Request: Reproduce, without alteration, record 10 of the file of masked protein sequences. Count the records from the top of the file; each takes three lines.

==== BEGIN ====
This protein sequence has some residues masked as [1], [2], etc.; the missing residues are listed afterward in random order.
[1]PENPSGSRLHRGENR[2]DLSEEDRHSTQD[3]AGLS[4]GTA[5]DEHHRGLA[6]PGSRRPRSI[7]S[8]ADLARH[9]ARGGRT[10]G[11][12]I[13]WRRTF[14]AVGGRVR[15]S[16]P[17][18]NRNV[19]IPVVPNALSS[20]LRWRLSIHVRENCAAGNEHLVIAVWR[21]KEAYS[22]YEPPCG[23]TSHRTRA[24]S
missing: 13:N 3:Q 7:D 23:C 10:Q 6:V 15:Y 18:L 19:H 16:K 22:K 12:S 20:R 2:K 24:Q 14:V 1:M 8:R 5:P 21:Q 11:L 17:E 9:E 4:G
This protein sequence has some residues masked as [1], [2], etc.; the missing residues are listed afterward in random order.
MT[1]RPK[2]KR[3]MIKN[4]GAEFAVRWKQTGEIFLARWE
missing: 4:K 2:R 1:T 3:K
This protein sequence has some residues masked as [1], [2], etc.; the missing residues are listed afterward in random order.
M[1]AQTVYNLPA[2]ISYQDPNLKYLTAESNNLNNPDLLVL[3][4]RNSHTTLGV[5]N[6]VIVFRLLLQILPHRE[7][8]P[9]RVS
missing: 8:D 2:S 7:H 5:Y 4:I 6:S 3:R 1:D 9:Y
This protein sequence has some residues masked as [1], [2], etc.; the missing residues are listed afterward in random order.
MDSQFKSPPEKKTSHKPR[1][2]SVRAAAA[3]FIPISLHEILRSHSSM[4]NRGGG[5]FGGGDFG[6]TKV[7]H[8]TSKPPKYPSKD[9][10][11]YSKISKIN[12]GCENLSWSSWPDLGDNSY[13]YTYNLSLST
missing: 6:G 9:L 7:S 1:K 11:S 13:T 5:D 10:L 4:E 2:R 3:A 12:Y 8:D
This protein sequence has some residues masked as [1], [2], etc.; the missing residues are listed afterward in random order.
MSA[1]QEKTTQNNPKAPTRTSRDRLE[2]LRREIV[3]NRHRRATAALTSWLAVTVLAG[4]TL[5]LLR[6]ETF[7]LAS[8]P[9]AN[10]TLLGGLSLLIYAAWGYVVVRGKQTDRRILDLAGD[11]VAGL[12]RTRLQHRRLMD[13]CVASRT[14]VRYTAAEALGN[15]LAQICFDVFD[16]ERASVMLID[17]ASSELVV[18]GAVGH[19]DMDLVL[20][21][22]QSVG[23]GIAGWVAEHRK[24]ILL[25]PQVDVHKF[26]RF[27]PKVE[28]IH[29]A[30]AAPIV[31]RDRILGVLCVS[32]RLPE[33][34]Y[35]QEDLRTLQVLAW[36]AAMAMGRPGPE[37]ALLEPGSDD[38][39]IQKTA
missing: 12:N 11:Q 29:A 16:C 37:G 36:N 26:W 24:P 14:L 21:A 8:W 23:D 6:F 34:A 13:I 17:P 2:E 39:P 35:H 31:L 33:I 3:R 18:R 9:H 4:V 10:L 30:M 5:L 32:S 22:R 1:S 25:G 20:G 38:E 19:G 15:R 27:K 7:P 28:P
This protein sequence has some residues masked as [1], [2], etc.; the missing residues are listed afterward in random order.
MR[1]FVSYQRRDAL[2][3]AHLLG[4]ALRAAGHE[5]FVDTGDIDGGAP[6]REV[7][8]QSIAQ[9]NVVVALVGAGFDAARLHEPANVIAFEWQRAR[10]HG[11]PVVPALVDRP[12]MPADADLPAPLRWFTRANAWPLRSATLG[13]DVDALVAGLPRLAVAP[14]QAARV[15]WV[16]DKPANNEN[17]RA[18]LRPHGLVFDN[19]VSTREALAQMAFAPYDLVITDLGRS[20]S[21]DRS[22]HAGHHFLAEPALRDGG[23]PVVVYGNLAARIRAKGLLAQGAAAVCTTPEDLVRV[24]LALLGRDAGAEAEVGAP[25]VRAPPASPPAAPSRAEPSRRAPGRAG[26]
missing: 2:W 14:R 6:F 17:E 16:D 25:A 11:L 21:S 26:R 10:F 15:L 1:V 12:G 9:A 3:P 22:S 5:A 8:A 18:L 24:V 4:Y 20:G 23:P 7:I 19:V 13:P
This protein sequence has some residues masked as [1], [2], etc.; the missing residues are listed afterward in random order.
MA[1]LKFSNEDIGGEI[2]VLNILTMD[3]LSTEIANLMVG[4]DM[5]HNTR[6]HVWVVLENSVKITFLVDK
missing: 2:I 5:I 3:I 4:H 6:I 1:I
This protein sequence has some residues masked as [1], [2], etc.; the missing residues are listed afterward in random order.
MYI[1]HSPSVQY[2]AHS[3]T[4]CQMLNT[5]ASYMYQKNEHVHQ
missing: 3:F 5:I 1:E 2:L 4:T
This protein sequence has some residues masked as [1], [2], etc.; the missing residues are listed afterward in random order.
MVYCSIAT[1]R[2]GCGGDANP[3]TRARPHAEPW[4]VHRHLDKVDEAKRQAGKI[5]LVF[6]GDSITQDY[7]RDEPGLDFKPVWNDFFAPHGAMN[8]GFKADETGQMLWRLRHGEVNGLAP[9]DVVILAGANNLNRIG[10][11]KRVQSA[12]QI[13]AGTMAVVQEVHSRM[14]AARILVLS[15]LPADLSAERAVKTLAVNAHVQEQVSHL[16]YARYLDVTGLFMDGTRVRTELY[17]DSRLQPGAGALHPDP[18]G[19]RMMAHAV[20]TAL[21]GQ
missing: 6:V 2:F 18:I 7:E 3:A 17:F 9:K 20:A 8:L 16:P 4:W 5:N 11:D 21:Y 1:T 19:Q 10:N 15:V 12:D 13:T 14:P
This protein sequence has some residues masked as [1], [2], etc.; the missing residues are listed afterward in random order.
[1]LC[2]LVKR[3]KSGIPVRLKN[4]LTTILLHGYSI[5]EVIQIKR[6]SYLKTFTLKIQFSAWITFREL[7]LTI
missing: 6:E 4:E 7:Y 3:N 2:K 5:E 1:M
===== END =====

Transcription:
This protein sequence has some residues masked as [1], [2], etc.; the missing residues are listed afterward in random order.
[1]LC[2]LVKR[3]KSGIPVRLKN[4]LTTILLHGYSI[5]EVIQIKR[6]SYLKTFTLKIQFSAWITFREL[7]LTI
missing: 6:E 4:E 7:Y 3:N 2:K 5:E 1:M